Learning as much as we can about pandemics and taking meaningful steps towards protection against infection and control of disease spread are key elements of an elimination strategy. Although we are beginning to see the light at the end of the tunnel for COVID-19, other pandemics are ongoing, and “hepatitis can’t wait”. Applying lessons from the COVID-19 pandemic could not only accelerate our progress towards the elimination of viral hepatitis but also help us limit the damage of the next pandemic. Similar to the study of oceanic currents and winds to determine where the next tsunami will hit, public health and research efforts directed at HBV and HCV can help build protective structures to break the waves before they even reach the shore.

This open letter was co-authored by Marylin Rheault 1, Mohamed Abdelnabi 2, Jawaira Atif 3, Samaa Gobran 4, Zoë Greenwald 5, Guillaume Fontaine 6, Dahn Jeong 7, Charlotte Lanièce Delaunay 8, Gillian Kolla 9, Gayatri Marathe 10, Jean Damascene Makuza 11, Sabrina Mazouz 12, Sameh Mortazhejri 13, Jiafeng Li 14, Ching-Hsuan Liu 15, Michael Palmer 16, Ana Maria Passos-Castilho 17, Yasmin Saeed 18, Manolya Sag 19, Mohamed Shengir 20, Sasha Tejna Persaud Udheister 21, Hannah Louise Wallace 22, and Simmone D’souza 23.


The authors thank Dr Naglaa Shoukry, Dr Chris Richardson and Norma Choucha for their guidance in writing this letter.

Author affiliations

1 BSc (Honours), Department of Microbiology & Immunology, McGill University

2 MSc, Centre de Recherche du Centre hospitalier de l’Université de Montréal (CRCHUM), Département de Microbiologie, Infectiologie et Immunologie, Faculté de Médecine, Université de Montréal.

3 BSc, PhD Candidate Fundamental Immunology, University of Toronto

4 BSc, MSc, PhD candidate, Centre de Recherche du Centre hospitalier de l’Université de Montréal (CRCHUM), Montréal, Québec, Canada.

5 BSc, PhD Dalla Lana School of Public Health, University of Toronto

6 PhD, MSc, RN CIHR Banting Postdoctoral Research Fellow Clinical Epidemiology Program, Ottawa Research Institute Faculty of Medicine, University of Ottawa

7 MSc, School of Population and Public Health, University of British Columbia, British Columbia Centre for Disease Control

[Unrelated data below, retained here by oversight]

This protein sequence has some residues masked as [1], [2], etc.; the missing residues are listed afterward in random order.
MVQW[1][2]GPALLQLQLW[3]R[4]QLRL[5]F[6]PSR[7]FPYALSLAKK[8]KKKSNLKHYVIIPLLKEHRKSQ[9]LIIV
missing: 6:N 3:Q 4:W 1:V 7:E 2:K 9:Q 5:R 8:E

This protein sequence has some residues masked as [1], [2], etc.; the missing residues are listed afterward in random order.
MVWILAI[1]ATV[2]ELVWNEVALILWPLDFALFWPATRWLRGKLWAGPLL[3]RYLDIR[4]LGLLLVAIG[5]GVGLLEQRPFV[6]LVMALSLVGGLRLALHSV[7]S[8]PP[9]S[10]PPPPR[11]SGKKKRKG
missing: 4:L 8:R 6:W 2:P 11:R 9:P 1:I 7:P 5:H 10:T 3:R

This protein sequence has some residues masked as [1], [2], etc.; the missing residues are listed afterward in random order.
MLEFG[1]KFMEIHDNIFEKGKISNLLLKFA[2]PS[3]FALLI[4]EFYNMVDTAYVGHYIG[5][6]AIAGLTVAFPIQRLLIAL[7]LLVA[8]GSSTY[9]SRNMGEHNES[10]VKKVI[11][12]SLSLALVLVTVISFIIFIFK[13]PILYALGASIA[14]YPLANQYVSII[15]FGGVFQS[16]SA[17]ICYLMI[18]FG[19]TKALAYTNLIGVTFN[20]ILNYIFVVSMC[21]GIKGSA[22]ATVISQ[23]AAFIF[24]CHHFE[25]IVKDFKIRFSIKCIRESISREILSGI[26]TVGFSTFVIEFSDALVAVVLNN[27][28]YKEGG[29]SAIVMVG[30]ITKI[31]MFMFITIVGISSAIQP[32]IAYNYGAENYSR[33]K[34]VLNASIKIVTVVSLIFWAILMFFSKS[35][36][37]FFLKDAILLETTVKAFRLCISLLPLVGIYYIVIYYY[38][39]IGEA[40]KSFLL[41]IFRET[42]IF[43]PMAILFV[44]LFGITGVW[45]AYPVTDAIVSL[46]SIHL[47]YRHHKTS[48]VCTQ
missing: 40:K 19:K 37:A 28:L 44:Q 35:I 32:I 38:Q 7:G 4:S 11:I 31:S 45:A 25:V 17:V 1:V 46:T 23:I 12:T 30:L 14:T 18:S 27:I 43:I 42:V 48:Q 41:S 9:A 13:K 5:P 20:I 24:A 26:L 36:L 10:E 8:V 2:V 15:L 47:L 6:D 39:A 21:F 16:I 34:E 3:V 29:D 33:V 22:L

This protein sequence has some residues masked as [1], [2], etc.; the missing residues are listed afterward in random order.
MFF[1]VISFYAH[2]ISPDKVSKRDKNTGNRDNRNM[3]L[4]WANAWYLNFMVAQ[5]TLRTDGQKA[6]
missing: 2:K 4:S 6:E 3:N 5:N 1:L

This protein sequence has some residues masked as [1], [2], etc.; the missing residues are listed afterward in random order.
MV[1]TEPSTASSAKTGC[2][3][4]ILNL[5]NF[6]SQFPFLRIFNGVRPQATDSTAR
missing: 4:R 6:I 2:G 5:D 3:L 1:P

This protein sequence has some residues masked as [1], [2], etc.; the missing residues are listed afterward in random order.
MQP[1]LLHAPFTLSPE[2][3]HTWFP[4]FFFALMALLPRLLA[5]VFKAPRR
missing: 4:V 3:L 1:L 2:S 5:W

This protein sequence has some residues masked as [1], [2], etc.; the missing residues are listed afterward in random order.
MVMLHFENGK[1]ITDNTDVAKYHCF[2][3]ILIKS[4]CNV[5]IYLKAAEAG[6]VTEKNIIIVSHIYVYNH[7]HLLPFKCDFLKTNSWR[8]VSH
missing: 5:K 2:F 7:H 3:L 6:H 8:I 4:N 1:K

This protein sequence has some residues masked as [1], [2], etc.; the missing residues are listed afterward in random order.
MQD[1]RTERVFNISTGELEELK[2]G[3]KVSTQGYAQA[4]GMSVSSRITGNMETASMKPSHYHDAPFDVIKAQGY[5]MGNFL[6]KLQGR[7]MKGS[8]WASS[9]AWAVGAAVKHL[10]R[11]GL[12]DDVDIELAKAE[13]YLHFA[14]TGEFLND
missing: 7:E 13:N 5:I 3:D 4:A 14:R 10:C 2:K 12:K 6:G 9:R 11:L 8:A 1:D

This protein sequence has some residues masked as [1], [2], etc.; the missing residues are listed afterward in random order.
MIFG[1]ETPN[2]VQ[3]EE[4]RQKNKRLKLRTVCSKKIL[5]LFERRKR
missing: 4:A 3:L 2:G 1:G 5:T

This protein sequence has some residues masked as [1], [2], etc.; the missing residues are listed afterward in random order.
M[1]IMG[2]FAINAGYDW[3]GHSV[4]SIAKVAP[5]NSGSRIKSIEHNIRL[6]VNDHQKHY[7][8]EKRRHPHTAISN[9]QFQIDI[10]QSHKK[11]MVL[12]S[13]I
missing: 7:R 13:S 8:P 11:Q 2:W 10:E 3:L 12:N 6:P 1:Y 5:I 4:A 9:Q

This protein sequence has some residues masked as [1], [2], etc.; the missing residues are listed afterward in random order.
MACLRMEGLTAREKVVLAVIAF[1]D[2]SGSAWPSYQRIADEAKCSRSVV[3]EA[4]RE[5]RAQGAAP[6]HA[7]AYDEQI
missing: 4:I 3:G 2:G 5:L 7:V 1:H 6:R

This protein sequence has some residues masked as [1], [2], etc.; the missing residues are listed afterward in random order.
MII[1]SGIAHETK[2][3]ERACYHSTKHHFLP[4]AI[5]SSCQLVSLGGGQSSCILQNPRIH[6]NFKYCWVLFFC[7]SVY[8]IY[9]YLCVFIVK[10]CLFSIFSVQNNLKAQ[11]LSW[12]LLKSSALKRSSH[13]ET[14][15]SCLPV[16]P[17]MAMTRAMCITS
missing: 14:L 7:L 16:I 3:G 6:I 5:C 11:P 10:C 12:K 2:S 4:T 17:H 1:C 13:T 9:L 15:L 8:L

8 MPH Department of Epidemiology, Biostatistics and Occupational Health, School of Population and Global Health, Faculty of Medicine, McGill University

9 PhD, MPH, Postdoctoral Research Fellow, Canadian Institute for Substance Use Research, University of Victoria

10 MSc, ScM, Department of Epidemiology, Biostatistics and Occupational Health, School of Population and Global Health, Faculty of Medicine, McGill University

11 MD, MSc School of Population and Public Health, University of British Columbia

12 BSc, MSc, Centre de Recherche du Centre hospitalier de l’Université de Montréal (CRCHUM),

Montréal, Québec, Canada.

13 MD, MSc Clinical Epidemiology Program, Ottawa Hospital Research Institute Faculty of Medicine, University of Ottawa

14 BSc, PhD Ottawa Hospital Research Institute Faculty of Medicine, university of Ottawa. 

15 MD, PhD Candidate Department of Microbiology and Immunology, Dalhousie University, Halifax, Nova Scotia, Canada

16 BSc, PhD Candidate Department of Biochemistry, Microbiology, and Immunology, University of Saskatchewan, Saskatoon, Saskatchewan, Canada

17 PhD, Postdoctoral Fellow Centre for Clinical Epidemiology, Lady Davis Institute, Jewish General Hospital Department of Medicine, McGill University

18 BScPhm, Leslie Dan Faculty of Pharmacy, University of Toronto, Toronto, Ontario, Canada

19 BSc, MSc Candidate Department of Biochemistry, McGill University

20 MD, MSc, PhD candidate Division of Experimental Medicine, Department of medicine, McGill university

21 MSc, PhD Candidate, Biomedical Sciences, Faculty of Medicine, University of Montreal

22 BSc (Honours), PhD Candidate, Immunology and Infectious Diseases, Division of Biomedical Sciences, Faculty of Medicine, Memorial University

23 BSc (Honours), PhD Candidate, Microbiology, Immunology, and Infectious Diseases, University of Calgary Cumming School of Medicine, Calgary, Alberta, Canada